Congenital insensitivity to pain with anhidrosis: a case report.
Congenital insensitivity to pain with anhidrosis (CIPA) is a very rare genetic disorder of the peripheral nervous system characterized by recurrent episodes of unexplained fever, generalized anhidrosis, insensitivity to pain and temperature, and accompanied by self-mutilating behavior and mental retardation. We report on a 16 month-old boy with CIPA who exhibited these characteristic clinical features. A sural nerve biopsy revealed markedly reduced numbers of unmyelinated and small myelinated fibers, consistent with the characteristic features of CIPA. (+info)
Dorsal rhizotomy changes the spontaneous neuronal activity of nuclei in the medial thalamus.
The aim of this study was to examine the influence of unilateral dorsal root section at the cervicothoracic level of the spinal cord on the spontaneous neuronal activity of medial thalamic nuclei in the rat. Single unit extracellular recordings from thalamic nuclei, nc. parafascicularis and nc. centralis lateralis, were obtained with glass micropipettes. The abnormal bursting activity of these nuclei following deafferentation was registered, although a correlation between the occurrence of this activity and the degree of autotomy behavior was not found. Such bursts were never observed in the studied thalamic nuclei of control rats. (+info)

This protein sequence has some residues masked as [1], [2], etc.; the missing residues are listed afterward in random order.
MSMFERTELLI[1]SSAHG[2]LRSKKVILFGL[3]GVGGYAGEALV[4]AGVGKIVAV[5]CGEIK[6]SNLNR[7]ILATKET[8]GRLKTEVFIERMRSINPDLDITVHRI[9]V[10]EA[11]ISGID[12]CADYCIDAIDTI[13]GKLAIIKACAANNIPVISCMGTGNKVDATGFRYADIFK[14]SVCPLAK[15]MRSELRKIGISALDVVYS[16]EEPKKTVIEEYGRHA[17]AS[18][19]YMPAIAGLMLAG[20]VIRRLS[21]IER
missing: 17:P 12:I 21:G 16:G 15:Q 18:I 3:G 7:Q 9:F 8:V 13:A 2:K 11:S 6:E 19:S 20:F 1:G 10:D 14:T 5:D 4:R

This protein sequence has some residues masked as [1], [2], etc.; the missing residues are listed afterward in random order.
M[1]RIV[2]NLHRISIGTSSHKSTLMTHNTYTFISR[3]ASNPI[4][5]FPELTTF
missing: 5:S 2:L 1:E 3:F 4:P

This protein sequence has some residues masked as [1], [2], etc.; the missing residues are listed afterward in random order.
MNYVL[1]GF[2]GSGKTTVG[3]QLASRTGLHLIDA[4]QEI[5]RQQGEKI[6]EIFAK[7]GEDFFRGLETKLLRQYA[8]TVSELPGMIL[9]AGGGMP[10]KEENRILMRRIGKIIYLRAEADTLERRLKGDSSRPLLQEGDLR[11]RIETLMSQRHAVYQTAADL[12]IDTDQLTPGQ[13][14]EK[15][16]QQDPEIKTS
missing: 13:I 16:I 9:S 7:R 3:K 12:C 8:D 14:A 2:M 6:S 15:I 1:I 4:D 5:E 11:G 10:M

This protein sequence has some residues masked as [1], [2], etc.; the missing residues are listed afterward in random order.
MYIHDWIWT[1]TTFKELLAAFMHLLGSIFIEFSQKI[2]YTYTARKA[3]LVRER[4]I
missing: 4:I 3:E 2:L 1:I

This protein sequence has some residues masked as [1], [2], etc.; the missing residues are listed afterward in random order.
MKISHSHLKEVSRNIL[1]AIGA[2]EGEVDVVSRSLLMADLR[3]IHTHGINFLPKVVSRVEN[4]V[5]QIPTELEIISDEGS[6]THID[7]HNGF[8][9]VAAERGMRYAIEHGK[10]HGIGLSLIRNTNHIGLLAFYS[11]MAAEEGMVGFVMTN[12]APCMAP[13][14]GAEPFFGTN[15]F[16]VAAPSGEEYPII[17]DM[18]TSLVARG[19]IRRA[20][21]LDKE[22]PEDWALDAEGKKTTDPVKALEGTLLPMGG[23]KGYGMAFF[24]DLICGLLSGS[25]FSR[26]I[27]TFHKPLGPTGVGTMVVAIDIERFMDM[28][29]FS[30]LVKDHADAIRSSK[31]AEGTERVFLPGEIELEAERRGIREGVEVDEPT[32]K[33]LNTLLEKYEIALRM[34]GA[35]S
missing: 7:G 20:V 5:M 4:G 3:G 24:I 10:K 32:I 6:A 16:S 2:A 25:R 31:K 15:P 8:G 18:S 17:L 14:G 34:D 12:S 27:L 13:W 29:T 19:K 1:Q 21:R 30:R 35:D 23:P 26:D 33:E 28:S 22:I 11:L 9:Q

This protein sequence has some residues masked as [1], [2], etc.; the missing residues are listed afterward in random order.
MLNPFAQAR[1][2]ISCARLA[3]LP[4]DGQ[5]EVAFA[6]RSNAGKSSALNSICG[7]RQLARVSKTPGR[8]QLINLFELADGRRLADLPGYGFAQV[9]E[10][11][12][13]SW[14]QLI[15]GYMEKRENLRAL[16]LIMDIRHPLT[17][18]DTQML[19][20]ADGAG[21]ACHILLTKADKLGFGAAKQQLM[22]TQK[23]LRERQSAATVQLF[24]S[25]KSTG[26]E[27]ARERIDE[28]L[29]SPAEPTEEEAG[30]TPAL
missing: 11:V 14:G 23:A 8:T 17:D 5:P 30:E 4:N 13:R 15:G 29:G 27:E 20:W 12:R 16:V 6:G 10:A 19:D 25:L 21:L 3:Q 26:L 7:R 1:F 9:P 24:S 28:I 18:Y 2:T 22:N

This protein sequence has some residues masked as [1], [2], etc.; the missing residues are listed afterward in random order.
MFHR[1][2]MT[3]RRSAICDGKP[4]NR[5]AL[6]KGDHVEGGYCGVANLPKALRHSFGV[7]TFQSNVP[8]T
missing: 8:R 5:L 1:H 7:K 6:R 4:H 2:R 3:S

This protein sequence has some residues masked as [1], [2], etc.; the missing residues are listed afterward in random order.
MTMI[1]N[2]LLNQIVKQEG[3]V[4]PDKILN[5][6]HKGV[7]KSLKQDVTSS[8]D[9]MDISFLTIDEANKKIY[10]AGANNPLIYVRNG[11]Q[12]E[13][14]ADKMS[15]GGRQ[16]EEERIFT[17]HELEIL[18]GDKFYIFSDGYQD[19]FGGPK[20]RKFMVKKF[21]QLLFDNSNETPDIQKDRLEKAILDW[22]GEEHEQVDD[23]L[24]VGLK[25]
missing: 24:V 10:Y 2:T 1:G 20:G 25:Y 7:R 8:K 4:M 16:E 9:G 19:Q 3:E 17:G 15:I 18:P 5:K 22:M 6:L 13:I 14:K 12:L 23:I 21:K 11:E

Deliberate self-harm and antidepressant drugs. Investigation of a possible link.
BACKGROUND: It is not clear if the frequency of deliberate self-harm (DSH) is the same in patients taking different pharmacological classes of antidepressant drugs. AIMS: To compare the frequency of DSH in patients who had been prescribed a tricyclic antidepressant (TCA) or a selective serotonin reuptake inhibitor (SSRI) prior to the DSH event. METHOD: This was a prospective study in 2776 consecutive DSH cases attending an accident and emergency department. The incidence of DSH in TCA-treated cases and SSRI-treated cases is expressed as number of DSH events per 10 000 prescriptions of each antidepressant. RESULTS: Significantly more DSH events occurred following the prescription of an SSRI than that of a TCA (P<0.001). The occurrence of DSH was highest with fluoxetine and lowest with amitriptyline. CONCLUSIONS: Merely prescribing safer-in-overdose antidepressants is unlikely to reduce the overall morbidity from DSH. (+info)